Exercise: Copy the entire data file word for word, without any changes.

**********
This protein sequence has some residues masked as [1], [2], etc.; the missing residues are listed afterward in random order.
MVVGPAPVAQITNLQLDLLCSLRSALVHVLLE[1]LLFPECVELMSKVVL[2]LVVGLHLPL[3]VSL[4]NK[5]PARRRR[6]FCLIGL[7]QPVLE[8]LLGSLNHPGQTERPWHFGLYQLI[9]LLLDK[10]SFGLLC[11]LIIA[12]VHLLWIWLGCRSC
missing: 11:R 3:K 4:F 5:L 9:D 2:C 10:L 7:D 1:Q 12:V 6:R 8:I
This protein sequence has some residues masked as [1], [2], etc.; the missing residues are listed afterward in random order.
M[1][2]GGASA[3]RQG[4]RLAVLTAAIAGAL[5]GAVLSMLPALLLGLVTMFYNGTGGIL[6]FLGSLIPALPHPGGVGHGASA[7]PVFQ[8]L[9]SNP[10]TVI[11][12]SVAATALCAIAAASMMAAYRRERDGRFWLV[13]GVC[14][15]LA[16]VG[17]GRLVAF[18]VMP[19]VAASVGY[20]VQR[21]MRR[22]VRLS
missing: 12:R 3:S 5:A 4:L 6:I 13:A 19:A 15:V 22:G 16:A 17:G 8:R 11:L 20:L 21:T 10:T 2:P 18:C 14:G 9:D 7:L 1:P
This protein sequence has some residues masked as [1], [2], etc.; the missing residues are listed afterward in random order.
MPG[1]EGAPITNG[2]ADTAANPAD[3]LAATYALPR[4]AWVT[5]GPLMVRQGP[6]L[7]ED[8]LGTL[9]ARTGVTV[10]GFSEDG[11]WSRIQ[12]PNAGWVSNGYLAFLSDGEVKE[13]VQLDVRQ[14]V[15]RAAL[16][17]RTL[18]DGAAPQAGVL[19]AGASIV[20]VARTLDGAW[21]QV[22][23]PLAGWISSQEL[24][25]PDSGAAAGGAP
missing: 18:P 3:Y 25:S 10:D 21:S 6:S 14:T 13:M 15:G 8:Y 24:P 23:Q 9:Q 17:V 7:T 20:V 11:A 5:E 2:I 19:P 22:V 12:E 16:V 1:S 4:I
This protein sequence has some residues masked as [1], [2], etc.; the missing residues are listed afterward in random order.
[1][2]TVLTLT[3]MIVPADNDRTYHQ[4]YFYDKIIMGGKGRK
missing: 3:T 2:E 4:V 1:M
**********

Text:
This protein sequence has some residues masked as [1], [2], etc.; the missing residues are listed afterward in random order.
MVVGPAPVAQITNLQLDLLCSLRSALVHVLLE[1]LLFPECVELMSKVVL[2]LVVGLHLPL[3]VSL[4]NK[5]PARRRR[6]FCLIGL[7]QPVLE[8]LLGSLNHPGQTERPWHFGLYQLI[9]LLLDK[10]SFGLLC[11]LIIA[12]VHLLWIWLGCRSC
missing: 11:R 3:K 4:F 5:L 9:D 2:C 10:L 7:D 1:Q 12:V 6:R 8:I
This protein sequence has some residues masked as [1], [2], etc.; the missing residues are listed afterward in random order.
M[1][2]GGASA[3]RQG[4]RLAVLTAAIAGAL[5]GAVLSMLPALLLGLVTMFYNGTGGIL[6]FLGSLIPALPHPGGVGHGASA[7]PVFQ[8]L[9]SNP[10]TVI[11][12]SVAATALCAIAAASMMAAYRRERDGRFWLV[13]GVC[14][15]LA[16]VG[17]GRLVAF[18]VMP[19]VAASVGY[20]VQR[21]MRR[22]VRLS
missing: 12:R 3:S 5:A 4:L 6:I 13:A 19:A 15:V 22:G 16:A 17:G 8:R 11:L 20:L 21:T 10:T 2:P 18:C 14:G 9:D 7:L 1:P
This protein sequence has some residues masked as [1], [2], etc.; the missing residues are listed afterward in random order.
MPG[1]EGAPITNG[2]ADTAANPAD[3]LAATYALPR[4]AWVT[5]GPLMVRQGP[6]L[7]ED[8]LGTL[9]ARTGVTV[10]GFSEDG[11]WSRIQ[12]PNAGWVSNGYLAFLSDGEVKE[13]VQLDVRQ[14]V[15]RAAL[16][17]RTL[18]DGAAPQAGVL[19]AGASIV[20]VARTLDGAW[21]QV[22][23]PLAGWISSQEL[24][25]PDSGAAAGGAP
missing: 18:P 3:Y 25:S 10:D 21:S 6:S 14:T 13:M 15:G 8:Y 24:P 23:Q 9:Q 17:V 7:T 20:V 11:A 5:E 2:I 19:P 22:V 12:E 16:V 1:S 4:I
This protein sequence has some residues masked as [1], [2], etc.; the missing residues are listed afterward in random order.
[1][2]TVLTLT[3]MIVPADNDRTYHQ[4]YFYDKIIMGGKGRK
missing: 3:T 2:E 4:V 1:M